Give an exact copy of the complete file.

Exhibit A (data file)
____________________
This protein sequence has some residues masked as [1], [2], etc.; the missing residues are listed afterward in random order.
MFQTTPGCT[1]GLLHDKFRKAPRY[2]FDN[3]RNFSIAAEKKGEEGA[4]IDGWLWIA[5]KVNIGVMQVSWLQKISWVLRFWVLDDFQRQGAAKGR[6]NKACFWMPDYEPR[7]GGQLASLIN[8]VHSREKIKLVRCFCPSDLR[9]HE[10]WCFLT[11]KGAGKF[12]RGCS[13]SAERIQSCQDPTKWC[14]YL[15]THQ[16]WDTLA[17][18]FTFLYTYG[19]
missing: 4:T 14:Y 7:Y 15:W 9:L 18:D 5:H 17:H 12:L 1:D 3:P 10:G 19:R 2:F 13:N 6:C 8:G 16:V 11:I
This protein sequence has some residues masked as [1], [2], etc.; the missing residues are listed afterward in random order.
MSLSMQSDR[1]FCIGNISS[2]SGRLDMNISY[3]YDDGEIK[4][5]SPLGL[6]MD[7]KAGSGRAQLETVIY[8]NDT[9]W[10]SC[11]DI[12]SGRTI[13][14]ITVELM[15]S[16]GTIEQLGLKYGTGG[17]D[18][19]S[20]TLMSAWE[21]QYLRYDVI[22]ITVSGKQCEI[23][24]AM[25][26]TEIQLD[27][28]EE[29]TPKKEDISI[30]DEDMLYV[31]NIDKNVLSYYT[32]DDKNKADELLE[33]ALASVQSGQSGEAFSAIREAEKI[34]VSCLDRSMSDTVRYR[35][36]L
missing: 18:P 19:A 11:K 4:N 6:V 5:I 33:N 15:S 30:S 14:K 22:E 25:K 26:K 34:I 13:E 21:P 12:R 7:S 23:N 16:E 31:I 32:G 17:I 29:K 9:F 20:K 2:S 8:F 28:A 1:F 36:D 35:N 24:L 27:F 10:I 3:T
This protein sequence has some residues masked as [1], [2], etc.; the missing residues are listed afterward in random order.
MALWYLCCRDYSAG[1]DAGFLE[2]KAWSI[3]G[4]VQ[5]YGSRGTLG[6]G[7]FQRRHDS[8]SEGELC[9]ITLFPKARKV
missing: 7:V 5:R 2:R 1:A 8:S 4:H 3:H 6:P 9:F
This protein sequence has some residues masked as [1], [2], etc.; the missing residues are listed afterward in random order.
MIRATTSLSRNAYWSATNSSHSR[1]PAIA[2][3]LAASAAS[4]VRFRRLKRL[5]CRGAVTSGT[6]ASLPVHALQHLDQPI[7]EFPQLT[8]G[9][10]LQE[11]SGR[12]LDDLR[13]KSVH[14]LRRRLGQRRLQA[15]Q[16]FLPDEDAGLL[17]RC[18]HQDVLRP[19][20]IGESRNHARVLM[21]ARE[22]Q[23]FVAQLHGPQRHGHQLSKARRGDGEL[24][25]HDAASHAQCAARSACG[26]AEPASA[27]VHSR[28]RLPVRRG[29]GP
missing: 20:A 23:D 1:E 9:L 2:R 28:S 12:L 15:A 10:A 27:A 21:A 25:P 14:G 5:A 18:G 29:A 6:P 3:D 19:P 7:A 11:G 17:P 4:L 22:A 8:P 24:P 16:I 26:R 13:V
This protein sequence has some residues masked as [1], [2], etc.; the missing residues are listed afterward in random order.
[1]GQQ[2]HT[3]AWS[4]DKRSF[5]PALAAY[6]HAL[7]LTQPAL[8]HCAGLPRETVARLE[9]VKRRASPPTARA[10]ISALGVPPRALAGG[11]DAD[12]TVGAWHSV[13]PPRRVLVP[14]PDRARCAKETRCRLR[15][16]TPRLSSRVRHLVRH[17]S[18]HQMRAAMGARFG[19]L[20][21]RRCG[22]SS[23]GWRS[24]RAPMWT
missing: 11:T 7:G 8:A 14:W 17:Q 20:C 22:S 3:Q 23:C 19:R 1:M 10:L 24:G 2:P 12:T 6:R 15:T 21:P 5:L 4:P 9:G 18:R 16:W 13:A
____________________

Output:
This protein sequence has some residues masked as [1], [2], etc.; the missing residues are listed afterward in random order.
MFQTTPGCT[1]GLLHDKFRKAPRY[2]FDN[3]RNFSIAAEKKGEEGA[4]IDGWLWIA[5]KVNIGVMQVSWLQKISWVLRFWVLDDFQRQGAAKGR[6]NKACFWMPDYEPR[7]GGQLASLIN[8]VHSREKIKLVRCFCPSDLR[9]HE[10]WCFLT[11]KGAGKF[12]RGCS[13]SAERIQSCQDPTKWC[14]YL[15]THQ[16]WDTLA[17][18]FTFLYTYG[19]
missing: 4:T 14:Y 7:Y 15:W 9:L 18:D 5:H 17:H 12:L 1:D 3:P 10:G 19:R 2:F 13:N 6:C 8:G 16:V 11:I
This protein sequence has some residues masked as [1], [2], etc.; the missing residues are listed afterward in random order.
MSLSMQSDR[1]FCIGNISS[2]SGRLDMNISY[3]YDDGEIK[4][5]SPLGL[6]MD[7]KAGSGRAQLETVIY[8]NDT[9]W[10]SC[11]DI[12]SGRTI[13][14]ITVELM[15]S[16]GTIEQLGLKYGTGG[17]D[18][19]S[20]TLMSAWE[21]QYLRYDVI[22]ITVSGKQCEI[23][24]AM[25][26]TEIQLD[27][28]EE[29]TPKKEDISI[30]DEDMLYV[31]NIDKNVLSYYT[32]DDKNKADELLE[33]ALASVQSGQSGEAFSAIREAEKI[34]VSCLDRSMSDTVRYR[35][36]L
missing: 18:P 19:A 11:K 4:N 6:V 5:I 33:N 15:S 30:S 14:K 22:E 25:K 26:K 34:I 13:E 21:P 12:R 7:S 23:N 16:E 31:I 32:G 17:I 29:K 9:F 20:K 2:S 8:F 28:A 1:F 36:D 35:N 24:L 27:F 10:I 3:T
This protein sequence has some residues masked as [1], [2], etc.; the missing residues are listed afterward in random order.
MALWYLCCRDYSAG[1]DAGFLE[2]KAWSI[3]G[4]VQ[5]YGSRGTLG[6]G[7]FQRRHDS[8]SEGELC[9]ITLFPKARKV
missing: 7:V 5:R 2:R 1:A 8:S 4:H 3:H 6:P 9:F
This protein sequence has some residues masked as [1], [2], etc.; the missing residues are listed afterward in random order.
MIRATTSLSRNAYWSATNSSHSR[1]PAIA[2][3]LAASAAS[4]VRFRRLKRL[5]CRGAVTSGT[6]ASLPVHALQHLDQPI[7]EFPQLT[8]G[9][10]LQE[11]SGR[12]LDDLR[13]KSVH[14]LRRRLGQRRLQA[15]Q[16]FLPDEDAGLL[17]RC[18]HQDVLRP[19][20]IGESRNHARVLM[21]ARE[22]Q[23]FVAQLHGPQRHGHQLSKARRGDGEL[24][25]HDAASHAQCAARSACG[26]AEPASA[27]VHSR[28]RLPVRRG[29]GP
missing: 20:A 23:D 1:E 9:L 2:R 28:S 12:L 15:A 10:A 27:A 21:A 25:P 14:G 5:A 18:G 29:A 6:P 3:D 19:P 7:A 11:G 17:P 4:L 22:A 8:P 24:P 16:I 26:R 13:V
This protein sequence has some residues masked as [1], [2], etc.; the missing residues are listed afterward in random order.
[1]GQQ[2]HT[3]AWS[4]DKRSF[5]PALAAY[6]HAL[7]LTQPAL[8]HCAGLPRETVARLE[9]VKRRASPPTARA[10]ISALGVPPRALAGG[11]DAD[12]TVGAWHSV[13]PPRRVLVP[14]PDRARCAKETRCRLR[15][16]TPRLSSRVRHLVRH[17]S[18]HQMRAAMGARFG[19]L[20][21]RRCG[22]SS[23]GWRS[24]RAPMWT
missing: 11:T 7:G 8:A 14:W 17:Q 20:C 22:S 3:Q 23:C 19:R 1:M 10:L 24:G 2:P 12:T 6:R 15:T 21:P 5:L 4:P 9:G 18:R 16:W 13:A